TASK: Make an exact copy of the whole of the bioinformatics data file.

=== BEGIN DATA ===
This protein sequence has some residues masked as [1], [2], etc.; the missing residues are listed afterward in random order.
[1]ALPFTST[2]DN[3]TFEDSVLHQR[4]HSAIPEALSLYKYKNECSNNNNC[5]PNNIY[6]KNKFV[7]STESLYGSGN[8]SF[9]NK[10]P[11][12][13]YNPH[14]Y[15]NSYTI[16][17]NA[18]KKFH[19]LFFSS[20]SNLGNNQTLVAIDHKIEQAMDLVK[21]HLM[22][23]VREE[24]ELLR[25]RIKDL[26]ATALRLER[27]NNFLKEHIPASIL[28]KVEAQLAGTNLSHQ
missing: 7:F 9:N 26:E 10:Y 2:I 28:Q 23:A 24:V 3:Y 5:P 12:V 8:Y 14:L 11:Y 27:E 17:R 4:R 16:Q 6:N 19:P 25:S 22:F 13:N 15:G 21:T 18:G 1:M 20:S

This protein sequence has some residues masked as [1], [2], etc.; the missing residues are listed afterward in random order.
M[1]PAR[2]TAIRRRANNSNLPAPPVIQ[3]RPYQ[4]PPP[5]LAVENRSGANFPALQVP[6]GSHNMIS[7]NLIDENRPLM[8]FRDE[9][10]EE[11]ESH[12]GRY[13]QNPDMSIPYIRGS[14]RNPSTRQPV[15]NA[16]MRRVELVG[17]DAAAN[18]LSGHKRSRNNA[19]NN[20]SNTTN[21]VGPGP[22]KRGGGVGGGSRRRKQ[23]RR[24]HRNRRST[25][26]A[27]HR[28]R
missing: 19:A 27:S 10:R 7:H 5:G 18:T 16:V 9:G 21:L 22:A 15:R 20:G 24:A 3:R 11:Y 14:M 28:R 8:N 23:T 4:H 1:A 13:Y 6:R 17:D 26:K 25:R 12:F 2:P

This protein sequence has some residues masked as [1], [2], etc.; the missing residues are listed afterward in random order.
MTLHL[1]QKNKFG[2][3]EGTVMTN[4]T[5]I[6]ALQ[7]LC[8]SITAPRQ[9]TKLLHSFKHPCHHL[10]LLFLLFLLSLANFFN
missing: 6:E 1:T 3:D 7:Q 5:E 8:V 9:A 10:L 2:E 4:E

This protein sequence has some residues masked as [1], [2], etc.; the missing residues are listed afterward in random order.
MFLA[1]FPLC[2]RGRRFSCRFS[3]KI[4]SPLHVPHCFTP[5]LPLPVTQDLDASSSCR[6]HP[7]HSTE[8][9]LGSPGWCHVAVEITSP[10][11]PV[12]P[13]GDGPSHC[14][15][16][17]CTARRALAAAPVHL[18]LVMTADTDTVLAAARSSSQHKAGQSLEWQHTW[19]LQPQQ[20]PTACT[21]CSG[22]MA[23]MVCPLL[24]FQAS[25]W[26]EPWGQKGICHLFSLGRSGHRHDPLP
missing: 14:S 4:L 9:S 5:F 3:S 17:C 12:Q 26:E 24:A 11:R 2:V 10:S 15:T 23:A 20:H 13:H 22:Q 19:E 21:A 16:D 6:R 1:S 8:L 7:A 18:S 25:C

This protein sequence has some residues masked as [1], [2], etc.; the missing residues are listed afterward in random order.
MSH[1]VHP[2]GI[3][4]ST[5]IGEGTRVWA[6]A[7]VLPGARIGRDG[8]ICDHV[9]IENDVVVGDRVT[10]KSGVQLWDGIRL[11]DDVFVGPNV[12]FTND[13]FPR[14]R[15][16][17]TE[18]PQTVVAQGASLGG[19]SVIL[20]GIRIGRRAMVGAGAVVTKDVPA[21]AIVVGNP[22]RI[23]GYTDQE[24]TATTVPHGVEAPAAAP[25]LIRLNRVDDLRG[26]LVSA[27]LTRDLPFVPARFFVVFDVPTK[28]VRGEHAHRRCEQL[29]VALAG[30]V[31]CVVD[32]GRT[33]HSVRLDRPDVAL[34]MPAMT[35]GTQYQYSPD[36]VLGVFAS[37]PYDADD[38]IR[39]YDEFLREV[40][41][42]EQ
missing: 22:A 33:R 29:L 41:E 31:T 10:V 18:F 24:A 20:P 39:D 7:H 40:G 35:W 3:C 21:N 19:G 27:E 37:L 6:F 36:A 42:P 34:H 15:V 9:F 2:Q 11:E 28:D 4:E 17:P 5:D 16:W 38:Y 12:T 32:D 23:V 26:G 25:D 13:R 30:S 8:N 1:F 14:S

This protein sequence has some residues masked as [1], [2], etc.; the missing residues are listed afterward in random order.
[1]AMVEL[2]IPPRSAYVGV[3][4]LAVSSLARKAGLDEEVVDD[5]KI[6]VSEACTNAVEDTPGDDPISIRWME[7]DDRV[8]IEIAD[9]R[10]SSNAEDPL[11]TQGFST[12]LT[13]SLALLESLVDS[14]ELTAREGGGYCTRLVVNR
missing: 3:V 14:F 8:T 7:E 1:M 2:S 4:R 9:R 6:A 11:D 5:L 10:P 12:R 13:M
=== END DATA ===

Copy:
This protein sequence has some residues masked as [1], [2], etc.; the missing residues are listed afterward in random order.
[1]ALPFTST[2]DN[3]TFEDSVLHQR[4]HSAIPEALSLYKYKNECSNNNNC[5]PNNIY[6]KNKFV[7]STESLYGSGN[8]SF[9]NK[10]P[11][12][13]YNPH[14]Y[15]NSYTI[16][17]NA[18]KKFH[19]LFFSS[20]SNLGNNQTLVAIDHKIEQAMDLVK[21]HLM[22][23]VREE[24]ELLR[25]RIKDL[26]ATALRLER[27]NNFLKEHIPASIL[28]KVEAQLAGTNLSHQ
missing: 7:F 9:N 26:E 10:Y 2:I 28:Q 23:A 24:V 3:Y 5:P 12:V 8:Y 14:L 11:Y 27:E 17:R 4:R 16:Q 6:N 19:P 25:S 22:F 13:N 15:G 21:T 18:G 1:M 20:S

This protein sequence has some residues masked as [1], [2], etc.; the missing residues are listed afterward in random order.
M[1]PAR[2]TAIRRRANNSNLPAPPVIQ[3]RPYQ[4]PPP[5]LAVENRSGANFPALQVP[6]GSHNMIS[7]NLIDENRPLM[8]FRDE[9][10]EE[11]ESH[12]GRY[13]QNPDMSIPYIRGS[14]RNPSTRQPV[15]NA[16]MRRVELVG[17]DAAAN[18]LSGHKRSRNNA[19]NN[20]SNTTN[21]VGPGP[22]KRGGGVGGGSRRRKQ[23]RR[24]HRNRRST[25][26]A[27]HR[28]R
missing: 19:A 27:S 10:R 7:H 5:G 18:T 16:V 9:G 21:L 22:A 15:R 20:G 24:A 3:R 11:Y 14:M 28:R 8:N 23:T 4:H 1:A 13:Y 6:R 17:D 26:K 25:R 12:F 2:P

This protein sequence has some residues masked as [1], [2], etc.; the missing residues are listed afterward in random order.
MTLHL[1]QKNKFG[2][3]EGTVMTN[4]T[5]I[6]ALQ[7]LC[8]SITAPRQ[9]TKLLHSFKHPCHHL[10]LLFLLFLLSLANFFN
missing: 6:E 1:T 3:D 7:Q 5:E 8:V 9:A 10:L 2:E 4:E

This protein sequence has some residues masked as [1], [2], etc.; the missing residues are listed afterward in random order.
MFLA[1]FPLC[2]RGRRFSCRFS[3]KI[4]SPLHVPHCFTP[5]LPLPVTQDLDASSSCR[6]HP[7]HSTE[8][9]LGSPGWCHVAVEITSP[10][11]PV[12]P[13]GDGPSHC[14][15][16][17]CTARRALAAAPVHL[18]LVMTADTDTVLAAARSSSQHKAGQSLEWQHTW[19]LQPQQ[20]PTACT[21]CSG[22]MA[23]MVCPLL[24]FQAS[25]W[26]EPWGQKGICHLFSLGRSGHRHDPLP
missing: 14:S 4:L 9:S 5:F 3:S 17:C 12:Q 26:E 24:A 11:R 2:V 10:S 15:T 23:A 20:H 13:H 22:Q 19:E 21:A 16:D 6:R 1:S 8:L 7:A 18:S 25:C

This protein sequence has some residues masked as [1], [2], etc.; the missing residues are listed afterward in random order.
MSH[1]VHP[2]GI[3][4]ST[5]IGEGTRVWA[6]A[7]VLPGARIGRDG[8]ICDHV[9]IENDVVVGDRVT[10]KSGVQLWDGIRL[11]DDVFVGPNV[12]FTND[13]FPR[14]R[15][16][17]TE[18]PQTVVAQGASLGG[19]SVIL[20]GIRIGRRAMVGAGAVVTKDVPA[21]AIVVGNP[22]RI[23]GYTDQE[24]TATTVPHGVEAPAAAP[25]LIRLNRVDDLRG[26]LVSA[27]LTRDLPFVPARFFVVFDVPTK[28]VRGEHAHRRCEQL[29]VALAG[30]V[31]CVVD[32]GRT[33]HSVRLDRPDVAL[34]MPAMT[35]GTQYQYSPD[36]VLGVFAS[37]PYDADD[38]IR[39]YDEFLREV[40][41][42]EQ
missing: 22:A 33:R 29:L 41:E 31:T 10:V 18:F 24:A 20:P 39:D 7:H 40:G 35:W 3:C 21:N 19:G 27:E 37:L 6:F 36:A 42:P 34:H 15:V 9:F 2:Q 11:E 28:D 4:E 17:P 5:D 16:W 38:Y 12:T 32:D 23:V 26:G 25:D 13:R 30:S 8:N 1:F 14:S

This protein sequence has some residues masked as [1], [2], etc.; the missing residues are listed afterward in random order.
[1]AMVEL[2]IPPRSAYVGV[3][4]LAVSSLARKAGLDEEVVDD[5]KI[6]VSEACTNAVEDTPGDDPISIRWME[7]DDRV[8]IEIAD[9]R[10]SSNAEDPL[11]TQGFST[12]LT[13]SLALLESLVDS[14]ELTAREGGGYCTRLVVNR
missing: 3:V 14:F 8:T 7:E 1:M 2:S 4:R 9:R 6:A 11:D 5:L 10:P 12:R 13:M